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Comment: Re:No, because reality is FUCKING BORING (Score 2) 438

by Kennric (#45125701) Attached to: <em>Gravity</em>: Can Film Ever Get the Science Right?

Bullshit. A hell of a lot of fascinating, gripping, dramatic stuff happens in reality, and if you are free to choose a setup and some character personalities, you can make some incredible on-screen fiction that doesn't clash with realism at every turn. Someone mentioned Apollo 13 - a hell of a dramatic story that did indeed occur within boring old Reality.

I don't mind a bit of fudging in a movie myself, and I am willing to accept some unlikely premise on which a story can be built, but what drives me crazy are the things that are wrong for no good reason. The direction of an orbit could have been chosen correctly with no plot impact or cost (assuming this happened in the initial visual planning), most movie science errors are just dumb for no reason whatsoever, a tiny dialog change could resolve half of them. Even technobabble that demonstrates they know the error and are asking our indulgence to forward the plot is usually enough to maintain the suspension of disbelief.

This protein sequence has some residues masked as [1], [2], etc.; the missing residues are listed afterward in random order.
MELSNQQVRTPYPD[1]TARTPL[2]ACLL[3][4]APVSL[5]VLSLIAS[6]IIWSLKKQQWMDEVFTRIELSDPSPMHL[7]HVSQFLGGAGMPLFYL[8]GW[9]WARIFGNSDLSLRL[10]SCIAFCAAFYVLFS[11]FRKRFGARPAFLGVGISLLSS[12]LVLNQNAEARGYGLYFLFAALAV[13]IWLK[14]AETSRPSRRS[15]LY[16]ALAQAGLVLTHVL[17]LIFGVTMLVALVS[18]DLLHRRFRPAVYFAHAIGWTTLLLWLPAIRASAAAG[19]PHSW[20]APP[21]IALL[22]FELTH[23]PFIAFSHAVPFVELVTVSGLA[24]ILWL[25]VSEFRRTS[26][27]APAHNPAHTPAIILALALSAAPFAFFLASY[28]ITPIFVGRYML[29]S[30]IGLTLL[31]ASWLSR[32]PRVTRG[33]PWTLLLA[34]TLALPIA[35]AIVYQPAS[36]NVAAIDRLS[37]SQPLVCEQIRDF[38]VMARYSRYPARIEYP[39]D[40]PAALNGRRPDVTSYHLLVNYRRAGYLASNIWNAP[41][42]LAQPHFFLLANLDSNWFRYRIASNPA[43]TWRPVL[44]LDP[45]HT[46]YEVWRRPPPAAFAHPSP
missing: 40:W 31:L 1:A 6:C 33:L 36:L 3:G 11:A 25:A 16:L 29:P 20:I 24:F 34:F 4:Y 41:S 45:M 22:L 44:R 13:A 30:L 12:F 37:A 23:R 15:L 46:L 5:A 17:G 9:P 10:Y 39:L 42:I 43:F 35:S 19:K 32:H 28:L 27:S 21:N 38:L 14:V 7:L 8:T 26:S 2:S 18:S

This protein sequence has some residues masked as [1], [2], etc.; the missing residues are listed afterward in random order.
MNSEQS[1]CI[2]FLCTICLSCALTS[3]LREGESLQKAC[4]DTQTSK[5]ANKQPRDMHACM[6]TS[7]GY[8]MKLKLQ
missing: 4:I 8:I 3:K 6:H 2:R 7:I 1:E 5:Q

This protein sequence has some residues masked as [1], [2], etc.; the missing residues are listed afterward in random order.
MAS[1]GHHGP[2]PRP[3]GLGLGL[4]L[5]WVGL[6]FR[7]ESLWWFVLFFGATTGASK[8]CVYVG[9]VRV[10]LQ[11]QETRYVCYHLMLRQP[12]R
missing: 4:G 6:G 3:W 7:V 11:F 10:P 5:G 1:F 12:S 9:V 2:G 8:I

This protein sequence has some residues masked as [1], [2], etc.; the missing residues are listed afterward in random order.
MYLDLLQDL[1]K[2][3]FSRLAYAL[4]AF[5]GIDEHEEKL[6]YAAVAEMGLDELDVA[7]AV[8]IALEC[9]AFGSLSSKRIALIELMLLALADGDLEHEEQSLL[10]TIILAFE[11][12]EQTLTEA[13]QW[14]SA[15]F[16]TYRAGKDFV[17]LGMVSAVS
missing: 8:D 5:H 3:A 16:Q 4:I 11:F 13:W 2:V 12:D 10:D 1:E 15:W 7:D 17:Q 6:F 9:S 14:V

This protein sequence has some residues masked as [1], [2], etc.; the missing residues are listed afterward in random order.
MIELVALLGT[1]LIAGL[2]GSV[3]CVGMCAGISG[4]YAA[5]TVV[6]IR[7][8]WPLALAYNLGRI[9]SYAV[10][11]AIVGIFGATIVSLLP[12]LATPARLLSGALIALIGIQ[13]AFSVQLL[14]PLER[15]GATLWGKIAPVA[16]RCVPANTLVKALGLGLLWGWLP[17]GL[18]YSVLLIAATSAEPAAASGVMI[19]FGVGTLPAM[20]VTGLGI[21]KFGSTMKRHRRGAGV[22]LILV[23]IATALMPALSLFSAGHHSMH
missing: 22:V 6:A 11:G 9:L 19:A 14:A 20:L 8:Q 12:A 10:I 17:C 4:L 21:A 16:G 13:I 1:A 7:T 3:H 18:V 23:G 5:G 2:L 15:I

Suspension of disbelief, btw, is a delicate balance, not a suit of armor you put on before entering the theater. It's the movie's responsibility to maintain it, and a movie that breaks it stops being entertaining. A movie that breaks it for no good reason at all deserves to be shit upon for it.

For the record it sounds like Tyson is not complaining about loss of S.O.D., and didn't dislike the film, but it's his job to educate, and big sciency movies are a good vehicle. It's not nitpicking, it's his job.

Comment: Re:*700* instruments off *6* different coastlines? (Score 1) 36

by Kennric (#41306297) Attached to: Scientists Built the 'Hubble Telescope For the Ocean' Using the Cloud

8 terabytes per day, according to TFA. Add the ability to effectively query, slice, dice and present that much data on a long-term basis... yeah, that's a hell of a lot of vacuum tubes.

For comparison, the LHC does upwards of 27TB/day[1], Hubble 3-5[2].


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